Saturday, November 6, 2010

Drunkorexia Revisited

I have noticed that there have been a few articles circulating recently on 'drunkorexia'... Around this time last year, I wrote a post on drunkorexia that I thought I would re-post it in light of the attention it has been getting in the news! A recent article was written in the LA Times just a few weeks ago (follow this link to read it!)--it's a good one!

Drunkorexia is one of the latest trends in eating disorders. Likeorthorexia, drunkorexia is not a medical or psychological diagnosis; you will not find this term in the Diagnostic and Statistical Manual of Mental Disorders. So what is drunkorexia? You might have a clue based on its name, but it is the combination of anorexic or bulimic eating disorder behaviors and alcoholic/binge drinking behaviors. The director of outpatient clinical services for the Renfrew Center, a nationally recognized eating disorder treatment facility, Dr. Douglas Bunnell explains: "Binge drinking is almost cool and hip, and losing weight and being thin is a cultural imperative for young women in America. Mixing both is not surprising, and it has reached a tipping point in terms of public awareness."

This kind of eating disorder is commonly seen in female college students, as participation in binge drinking continues to increase among this population. "Research shows that between 20 and 40 percent of women who suffer with bulimia also have a history of alcohol and/or drug problems. In one study, for example, 37.5 percent of bulimic individuals reported excessive alcohol use and 26.8 percent had a history of alcohol abuse or dependence" (Emax Health, Oct 2009). Another study was conducted in 2009 at the University of North Carolina at Chapel Hill and looked at the relationship between eating disorders and substance use in 13,000 women. What researchers found was that women who had an eating disorder were more likely to use substances than their counterparts without eating disorders. For more on this study, click hereto access this article on Emax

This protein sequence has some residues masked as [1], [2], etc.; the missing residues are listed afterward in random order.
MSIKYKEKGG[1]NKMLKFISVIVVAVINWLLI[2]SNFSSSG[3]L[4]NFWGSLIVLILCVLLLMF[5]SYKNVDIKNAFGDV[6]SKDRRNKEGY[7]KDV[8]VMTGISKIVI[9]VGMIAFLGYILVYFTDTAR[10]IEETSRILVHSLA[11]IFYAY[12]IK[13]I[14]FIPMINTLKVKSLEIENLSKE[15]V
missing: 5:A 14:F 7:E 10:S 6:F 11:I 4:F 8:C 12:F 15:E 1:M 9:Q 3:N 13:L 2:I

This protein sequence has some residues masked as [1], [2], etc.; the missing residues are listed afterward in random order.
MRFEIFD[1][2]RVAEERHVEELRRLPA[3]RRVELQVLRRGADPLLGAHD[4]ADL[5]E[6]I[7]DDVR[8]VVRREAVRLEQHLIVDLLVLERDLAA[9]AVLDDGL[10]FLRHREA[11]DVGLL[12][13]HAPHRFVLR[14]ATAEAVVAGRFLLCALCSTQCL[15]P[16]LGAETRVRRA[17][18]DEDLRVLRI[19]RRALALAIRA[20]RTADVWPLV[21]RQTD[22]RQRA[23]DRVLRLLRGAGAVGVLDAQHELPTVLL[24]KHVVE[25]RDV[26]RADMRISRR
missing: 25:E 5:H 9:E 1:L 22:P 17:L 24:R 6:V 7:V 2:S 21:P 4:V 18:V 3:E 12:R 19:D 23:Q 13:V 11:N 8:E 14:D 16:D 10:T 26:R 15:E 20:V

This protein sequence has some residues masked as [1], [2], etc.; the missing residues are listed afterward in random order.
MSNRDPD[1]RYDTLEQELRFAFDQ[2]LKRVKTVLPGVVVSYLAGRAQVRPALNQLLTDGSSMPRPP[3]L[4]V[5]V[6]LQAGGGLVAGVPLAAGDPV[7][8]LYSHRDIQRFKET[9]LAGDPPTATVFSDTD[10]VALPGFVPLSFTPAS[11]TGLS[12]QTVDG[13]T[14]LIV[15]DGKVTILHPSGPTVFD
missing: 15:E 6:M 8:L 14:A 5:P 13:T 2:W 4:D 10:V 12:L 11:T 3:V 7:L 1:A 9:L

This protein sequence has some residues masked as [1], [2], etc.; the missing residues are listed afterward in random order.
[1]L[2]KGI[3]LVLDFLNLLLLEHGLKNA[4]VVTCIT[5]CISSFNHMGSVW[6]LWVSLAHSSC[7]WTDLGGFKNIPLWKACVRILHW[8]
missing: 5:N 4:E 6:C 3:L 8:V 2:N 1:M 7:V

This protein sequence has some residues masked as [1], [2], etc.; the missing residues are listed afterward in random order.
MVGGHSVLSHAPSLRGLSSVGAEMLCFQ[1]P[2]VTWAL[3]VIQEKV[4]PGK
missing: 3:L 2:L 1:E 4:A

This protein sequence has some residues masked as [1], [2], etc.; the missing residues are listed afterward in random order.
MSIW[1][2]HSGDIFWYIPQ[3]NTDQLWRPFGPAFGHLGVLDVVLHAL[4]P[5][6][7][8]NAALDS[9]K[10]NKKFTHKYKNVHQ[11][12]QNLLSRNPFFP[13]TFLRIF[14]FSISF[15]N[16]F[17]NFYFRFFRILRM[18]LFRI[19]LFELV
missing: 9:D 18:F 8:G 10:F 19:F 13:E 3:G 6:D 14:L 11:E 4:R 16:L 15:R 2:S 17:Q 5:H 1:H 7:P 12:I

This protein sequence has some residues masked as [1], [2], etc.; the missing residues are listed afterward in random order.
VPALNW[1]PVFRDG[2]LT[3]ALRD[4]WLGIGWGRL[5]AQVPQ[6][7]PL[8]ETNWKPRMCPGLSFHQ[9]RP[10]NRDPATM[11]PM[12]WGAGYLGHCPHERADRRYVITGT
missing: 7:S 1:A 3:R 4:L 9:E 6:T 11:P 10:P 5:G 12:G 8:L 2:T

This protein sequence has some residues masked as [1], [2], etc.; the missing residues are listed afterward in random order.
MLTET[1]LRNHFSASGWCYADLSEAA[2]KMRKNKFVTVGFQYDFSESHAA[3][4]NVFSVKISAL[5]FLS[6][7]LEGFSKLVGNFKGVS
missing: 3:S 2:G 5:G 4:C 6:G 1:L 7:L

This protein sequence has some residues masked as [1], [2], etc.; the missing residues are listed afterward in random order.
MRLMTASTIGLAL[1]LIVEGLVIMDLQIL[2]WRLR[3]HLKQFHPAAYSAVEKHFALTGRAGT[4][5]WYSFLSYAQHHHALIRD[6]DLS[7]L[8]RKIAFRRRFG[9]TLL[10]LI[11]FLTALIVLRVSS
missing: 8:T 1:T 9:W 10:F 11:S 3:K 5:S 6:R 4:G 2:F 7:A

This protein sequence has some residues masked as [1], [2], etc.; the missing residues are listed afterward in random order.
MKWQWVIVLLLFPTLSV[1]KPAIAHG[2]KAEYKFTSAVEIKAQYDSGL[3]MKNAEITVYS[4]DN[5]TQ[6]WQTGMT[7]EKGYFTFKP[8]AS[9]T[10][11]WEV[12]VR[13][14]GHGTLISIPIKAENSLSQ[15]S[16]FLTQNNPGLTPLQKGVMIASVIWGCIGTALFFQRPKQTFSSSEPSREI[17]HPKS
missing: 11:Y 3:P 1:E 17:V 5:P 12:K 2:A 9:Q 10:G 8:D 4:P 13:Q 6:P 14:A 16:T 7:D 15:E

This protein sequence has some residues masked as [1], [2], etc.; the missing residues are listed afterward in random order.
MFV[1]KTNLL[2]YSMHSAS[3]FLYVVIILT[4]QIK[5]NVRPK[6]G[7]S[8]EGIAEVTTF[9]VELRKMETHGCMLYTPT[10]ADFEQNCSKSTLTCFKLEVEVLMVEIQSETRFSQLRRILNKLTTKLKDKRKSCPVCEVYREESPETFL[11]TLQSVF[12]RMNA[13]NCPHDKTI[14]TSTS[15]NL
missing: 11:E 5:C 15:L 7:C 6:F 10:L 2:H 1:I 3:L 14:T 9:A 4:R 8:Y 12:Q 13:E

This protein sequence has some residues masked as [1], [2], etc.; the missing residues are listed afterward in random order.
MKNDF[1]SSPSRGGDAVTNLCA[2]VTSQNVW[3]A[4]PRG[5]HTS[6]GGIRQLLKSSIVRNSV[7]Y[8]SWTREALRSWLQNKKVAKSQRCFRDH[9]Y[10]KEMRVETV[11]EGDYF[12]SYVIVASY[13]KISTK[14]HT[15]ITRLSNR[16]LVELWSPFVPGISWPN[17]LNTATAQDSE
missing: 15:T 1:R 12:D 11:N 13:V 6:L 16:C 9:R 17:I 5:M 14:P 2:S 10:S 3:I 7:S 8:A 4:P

It is important to highlight the connection between eating disorders and alcohol-- according to the National Association of Anorexia Nervosa and Associated Disorders, 72 percent of women who are addicted to alcohol are also engaging in eating disorders. This is a very high number. Considering the health dangers of both alcoholism/binge drinking and eating disorders, the combination is very threatening. Health professionals need to be aware of this condition, as treatment is so essential to avoid the potentially fatal consequences of such behaviors. It is also helpful for people to be informed about drunkorexia, as we all might have family members, loved ones or others that we know who are possibly dealing with it. For more information, follow this LINK to read an article published in the NY Times last year on drunkorexia.

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